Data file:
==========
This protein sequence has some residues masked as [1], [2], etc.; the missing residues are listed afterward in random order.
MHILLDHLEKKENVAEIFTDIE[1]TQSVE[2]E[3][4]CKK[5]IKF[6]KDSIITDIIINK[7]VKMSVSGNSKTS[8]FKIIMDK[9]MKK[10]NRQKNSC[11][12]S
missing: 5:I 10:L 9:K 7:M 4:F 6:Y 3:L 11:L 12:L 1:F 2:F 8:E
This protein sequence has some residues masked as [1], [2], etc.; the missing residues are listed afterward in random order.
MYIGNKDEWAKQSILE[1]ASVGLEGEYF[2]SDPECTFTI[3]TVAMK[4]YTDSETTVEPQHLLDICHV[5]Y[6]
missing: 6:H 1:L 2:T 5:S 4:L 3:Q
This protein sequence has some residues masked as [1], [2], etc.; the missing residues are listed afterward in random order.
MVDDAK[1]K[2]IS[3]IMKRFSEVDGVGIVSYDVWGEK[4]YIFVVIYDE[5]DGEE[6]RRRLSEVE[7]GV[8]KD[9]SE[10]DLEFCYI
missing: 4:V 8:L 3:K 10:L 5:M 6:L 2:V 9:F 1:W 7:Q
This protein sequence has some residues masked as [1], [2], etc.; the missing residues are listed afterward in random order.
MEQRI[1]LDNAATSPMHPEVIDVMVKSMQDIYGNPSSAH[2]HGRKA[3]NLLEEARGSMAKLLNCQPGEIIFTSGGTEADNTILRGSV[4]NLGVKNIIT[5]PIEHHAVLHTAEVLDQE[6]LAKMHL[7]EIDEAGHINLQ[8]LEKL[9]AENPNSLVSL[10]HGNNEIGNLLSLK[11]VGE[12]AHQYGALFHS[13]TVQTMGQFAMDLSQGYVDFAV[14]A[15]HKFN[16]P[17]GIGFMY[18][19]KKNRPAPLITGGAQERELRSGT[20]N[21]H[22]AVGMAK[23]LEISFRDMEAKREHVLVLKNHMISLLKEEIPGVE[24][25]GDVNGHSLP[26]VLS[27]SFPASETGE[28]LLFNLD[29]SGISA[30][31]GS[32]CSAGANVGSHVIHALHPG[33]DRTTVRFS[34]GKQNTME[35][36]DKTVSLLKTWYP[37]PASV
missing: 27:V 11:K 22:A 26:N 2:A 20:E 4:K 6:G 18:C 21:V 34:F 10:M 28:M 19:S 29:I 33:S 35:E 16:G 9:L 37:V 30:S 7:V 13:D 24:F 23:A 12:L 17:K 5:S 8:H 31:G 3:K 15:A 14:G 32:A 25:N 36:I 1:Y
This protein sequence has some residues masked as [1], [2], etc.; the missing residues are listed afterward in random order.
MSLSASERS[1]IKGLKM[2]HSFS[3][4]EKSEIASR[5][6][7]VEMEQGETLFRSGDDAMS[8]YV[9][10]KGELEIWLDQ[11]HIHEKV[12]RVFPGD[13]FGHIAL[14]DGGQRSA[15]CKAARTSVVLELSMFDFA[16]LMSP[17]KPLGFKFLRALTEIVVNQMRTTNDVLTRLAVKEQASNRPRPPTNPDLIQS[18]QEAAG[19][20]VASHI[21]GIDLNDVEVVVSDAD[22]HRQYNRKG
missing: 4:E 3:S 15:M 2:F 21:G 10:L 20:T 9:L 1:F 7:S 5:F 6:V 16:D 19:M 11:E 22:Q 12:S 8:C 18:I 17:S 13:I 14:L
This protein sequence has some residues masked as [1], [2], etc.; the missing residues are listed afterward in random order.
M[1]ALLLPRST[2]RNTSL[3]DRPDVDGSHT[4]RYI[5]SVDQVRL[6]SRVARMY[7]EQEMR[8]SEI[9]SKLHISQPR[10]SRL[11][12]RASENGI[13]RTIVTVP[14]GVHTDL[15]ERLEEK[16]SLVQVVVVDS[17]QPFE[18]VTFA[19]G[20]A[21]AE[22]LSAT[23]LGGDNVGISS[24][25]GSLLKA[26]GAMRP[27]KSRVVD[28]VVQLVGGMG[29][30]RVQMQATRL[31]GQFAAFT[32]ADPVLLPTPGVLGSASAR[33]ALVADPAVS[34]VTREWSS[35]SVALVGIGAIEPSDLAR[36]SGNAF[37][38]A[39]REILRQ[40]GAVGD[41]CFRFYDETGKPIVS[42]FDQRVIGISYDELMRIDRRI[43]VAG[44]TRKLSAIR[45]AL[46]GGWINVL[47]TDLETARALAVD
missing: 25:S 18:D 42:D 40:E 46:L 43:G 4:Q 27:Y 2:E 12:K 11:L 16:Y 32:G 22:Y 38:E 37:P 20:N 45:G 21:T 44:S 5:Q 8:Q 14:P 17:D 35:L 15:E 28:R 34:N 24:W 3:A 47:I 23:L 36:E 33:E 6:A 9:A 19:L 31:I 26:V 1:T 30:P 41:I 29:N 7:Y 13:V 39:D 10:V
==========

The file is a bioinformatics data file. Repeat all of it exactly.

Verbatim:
This protein sequence has some residues masked as [1], [2], etc.; the missing residues are listed afterward in random order.
MHILLDHLEKKENVAEIFTDIE[1]TQSVE[2]E[3][4]CKK[5]IKF[6]KDSIITDIIINK[7]VKMSVSGNSKTS[8]FKIIMDK[9]MKK[10]NRQKNSC[11][12]S
missing: 5:I 10:L 9:K 7:M 4:F 6:Y 3:L 11:L 12:L 1:F 2:F 8:E
This protein sequence has some residues masked as [1], [2], etc.; the missing residues are listed afterward in random order.
MYIGNKDEWAKQSILE[1]ASVGLEGEYF[2]SDPECTFTI[3]TVAMK[4]YTDSETTVEPQHLLDICHV[5]Y[6]
missing: 6:H 1:L 2:T 5:S 4:L 3:Q
This protein sequence has some residues masked as [1], [2], etc.; the missing residues are listed afterward in random order.
MVDDAK[1]K[2]IS[3]IMKRFSEVDGVGIVSYDVWGEK[4]YIFVVIYDE[5]DGEE[6]RRRLSEVE[7]GV[8]KD[9]SE[10]DLEFCYI
missing: 4:V 8:L 3:K 10:L 5:M 6:L 2:V 9:F 1:W 7:Q
This protein sequence has some residues masked as [1], [2], etc.; the missing residues are listed afterward in random order.
MEQRI[1]LDNAATSPMHPEVIDVMVKSMQDIYGNPSSAH[2]HGRKA[3]NLLEEARGSMAKLLNCQPGEIIFTSGGTEADNTILRGSV[4]NLGVKNIIT[5]PIEHHAVLHTAEVLDQE[6]LAKMHL[7]EIDEAGHINLQ[8]LEKL[9]AENPNSLVSL[10]HGNNEIGNLLSLK[11]VGE[12]AHQYGALFHS[13]TVQTMGQFAMDLSQGYVDFAV[14]A[15]HKFN[16]P[17]GIGFMY[18][19]KKNRPAPLITGGAQERELRSGT[20]N[21]H[22]AVGMAK[23]LEISFRDMEAKREHVLVLKNHMISLLKEEIPGVE[24][25]GDVNGHSLP[26]VLS[27]SFPASETGE[28]LLFNLD[29]SGISA[30][31]GS[32]CSAGANVGSHVIHALHPG[33]DRTTVRFS[34]GKQNTME[35][36]DKTVSLLKTWYP[37]PASV
missing: 27:V 11:K 22:A 26:N 2:A 20:E 4:K 6:G 18:C 21:V 34:F 10:M 28:M 19:S 29:I 33:S 35:E 16:G 9:L 37:V 30:S 7:V 13:D 24:F 23:A 12:L 17:K 5:S 8:H 31:G 3:K 15:A 14:G 32:A 25:N 36:I 1:Y
This protein sequence has some residues masked as [1], [2], etc.; the missing residues are listed afterward in random order.
MSLSASERS[1]IKGLKM[2]HSFS[3][4]EKSEIASR[5][6][7]VEMEQGETLFRSGDDAMS[8]YV[9][10]KGELEIWLDQ[11]HIHEKV[12]RVFPGD[13]FGHIAL[14]DGGQRSA[15]CKAARTSVVLELSMFDFA[16]LMSP[17]KPLGFKFLRALTEIVVNQMRTTNDVLTRLAVKEQASNRPRPPTNPDLIQS[18]QEAAG[19][20]VASHI[21]GIDLNDVEVVVSDAD[22]HRQYNRKG
missing: 4:E 3:S 15:M 2:F 21:G 10:L 20:T 9:L 1:F 7:S 5:F 6:V 16:D 19:M 11:E 22:Q 12:S 8:C 18:I 17:S 13:I 14:L
This protein sequence has some residues masked as [1], [2], etc.; the missing residues are listed afterward in random order.
M[1]ALLLPRST[2]RNTSL[3]DRPDVDGSHT[4]RYI[5]SVDQVRL[6]SRVARMY[7]EQEMR[8]SEI[9]SKLHISQPR[10]SRL[11][12]RASENGI[13]RTIVTVP[14]GVHTDL[15]ERLEEK[16]SLVQVVVVDS[17]QPFE[18]VTFA[19]G[20]A[21]AE[22]LSAT[23]LGGDNVGISS[24][25]GSLLKA[26]GAMRP[27]KSRVVD[28]VVQLVGGMG[29][30]RVQMQATRL[31]GQFAAFT[32]ADPVLLPTPGVLGSASAR[33]ALVADPAVS[34]VTREWSS[35]SVALVGIGAIEPSDLAR[36]SGNAF[37][38]A[39]REILRQ[40]GAVGD[41]CFRFYDETGKPIVS[42]FDQRVIGISYDELMRIDRRI[43]VAG[44]TRKLSAIR[45]AL[46]GGWINVL[47]TDLETARALAVD
missing: 25:S 18:D 42:D 40:E 46:L 43:G 4:Q 27:Y 2:E 12:K 11:L 16:Y 32:G 22:Y 38:E 37:P 20:N 45:G 21:T 44:S 5:Q 8:Q 14:P 17:D 35:L 15:E 28:R 34:N 24:W 3:A 47:I 23:L 36:E 33:E 6:A 9:A 19:L 31:I 26:V 1:T 30:P 41:I 29:N 7:Y 13:V 39:D 10:V